INDIA: Planning a trip in India.

India & Nepal are a traveller's paradise. There is no easy way to plan a trip to this sub-continent. A few basic guidelines are laid down below which may be of some assistance.
The products offered by S.D.Enterprises Ltd in this site alone is large enough to confuse you. First, identify the kind of product you are looking for.
In broad terms the products can be split up into 2 main categories. They are: Conducted trips (involving a car and a driver for travel between the destinations which can also be used for sightseeing within the destinations) and Travel as you like itineraries for the independent traveller which mainly involves travel by train between the destinations. There are some trips that overlap between conducted and free and easy trips such as a car & driver itinerary covering India's Golden Triangle and then use a rail itinerary to travel between Jaipur - Udaipur - Mumbai - Goa for example.-
The next item is to decide on where to go within India. Again there is no shortcut here. Each destination is so good that you want to visit every one of them. Our recommendation is to invest in a guide book preferably 2 - 3. Use a library to obtain older versions. They are good enough for planning purposes. Some of the good guide books are: India Handbook by Robert Bradnock, India- A Travel Survival Kit by Lonely Planet, India by Rough Guides, Southern India by Melissa Shales, Indian By Rail : Royston Ellis for Rail travellers and enthusiasts alike, India - No Problem Sahib: for rail enthusiasts and people who wish to glimpse the images of India. Based on our past customers the states of Rajasthan & Kerala have been the most popular.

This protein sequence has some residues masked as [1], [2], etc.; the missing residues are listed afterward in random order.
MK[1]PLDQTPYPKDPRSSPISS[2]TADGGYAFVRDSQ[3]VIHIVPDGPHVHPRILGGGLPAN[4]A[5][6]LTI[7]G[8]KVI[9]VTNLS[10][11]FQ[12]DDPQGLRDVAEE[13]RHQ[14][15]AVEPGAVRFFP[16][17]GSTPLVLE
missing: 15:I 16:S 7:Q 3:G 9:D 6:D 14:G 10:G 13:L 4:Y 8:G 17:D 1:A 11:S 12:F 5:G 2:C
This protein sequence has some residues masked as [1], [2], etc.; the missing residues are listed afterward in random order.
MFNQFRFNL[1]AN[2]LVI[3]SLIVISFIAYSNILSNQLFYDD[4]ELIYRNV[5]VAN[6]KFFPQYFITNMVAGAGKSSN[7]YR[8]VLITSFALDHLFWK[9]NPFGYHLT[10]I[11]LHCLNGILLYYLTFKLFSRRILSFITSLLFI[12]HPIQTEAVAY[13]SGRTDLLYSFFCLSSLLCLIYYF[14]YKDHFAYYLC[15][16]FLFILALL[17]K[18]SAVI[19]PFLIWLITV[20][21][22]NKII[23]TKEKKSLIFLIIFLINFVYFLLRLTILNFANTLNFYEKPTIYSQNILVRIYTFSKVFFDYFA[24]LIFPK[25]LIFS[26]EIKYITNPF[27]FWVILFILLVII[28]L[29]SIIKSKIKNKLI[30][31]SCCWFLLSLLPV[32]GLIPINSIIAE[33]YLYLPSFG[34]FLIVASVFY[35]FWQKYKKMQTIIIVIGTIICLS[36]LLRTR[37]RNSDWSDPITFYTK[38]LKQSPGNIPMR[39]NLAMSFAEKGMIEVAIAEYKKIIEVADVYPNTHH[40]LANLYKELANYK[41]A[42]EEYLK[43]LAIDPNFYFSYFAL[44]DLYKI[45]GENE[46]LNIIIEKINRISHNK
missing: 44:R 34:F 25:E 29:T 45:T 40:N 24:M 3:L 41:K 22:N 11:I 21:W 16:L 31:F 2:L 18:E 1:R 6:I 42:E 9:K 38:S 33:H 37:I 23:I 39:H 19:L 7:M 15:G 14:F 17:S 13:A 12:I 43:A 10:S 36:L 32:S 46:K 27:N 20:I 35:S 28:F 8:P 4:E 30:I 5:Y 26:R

Rajasthan: A land of Forts, Palaces, Havelis and very colourful people

Kerala: A land of natural beauty: Kerala Backwaters, Houseboats, Spice Hills, Kathakali dances.

The third aspect is how long to spend in each place. Again, there is no hard & fast rule. On the whole for independent travellers, it is advisable to spend at least 2 days in each destination. The first day would be for orientation and getting a feel for the place. The second day would be for visiting the monuments. For conducted trips this may vary. Also remember, many of the cities have a number of monuments listed. There is no written criteria stating that you have to visit each & every monument listed. For example: If you miss seeing a fort in one city in Rajasthan, there is no need to worry as there is almost certainly another fort which is of a high standard in the next Rajasthan city (unless you are a fort freak like the author of this site).
The fourth aspect would be how much time should you allow for a trip to India. Our only advise is to go through the sample itineraries provided in the pages. You can certainly add time that is provided to the sample itineraries and make up a tailor-made programme. If you wish to cut down the time, you should be prepared for strenuous travel and thus you must be fit enough. The links given above may be of some assistance in this process.
Note: Pl ensure that you have a valid visa for travelling to India and that this visa entitles you to travel to all the destainations on your proposed.

Rajasthan & North India      Rail Itineraries in India       Tailor-Made Travel      Kerala & South India

Pl also see the Help Section below for travellers to India/Nepal.

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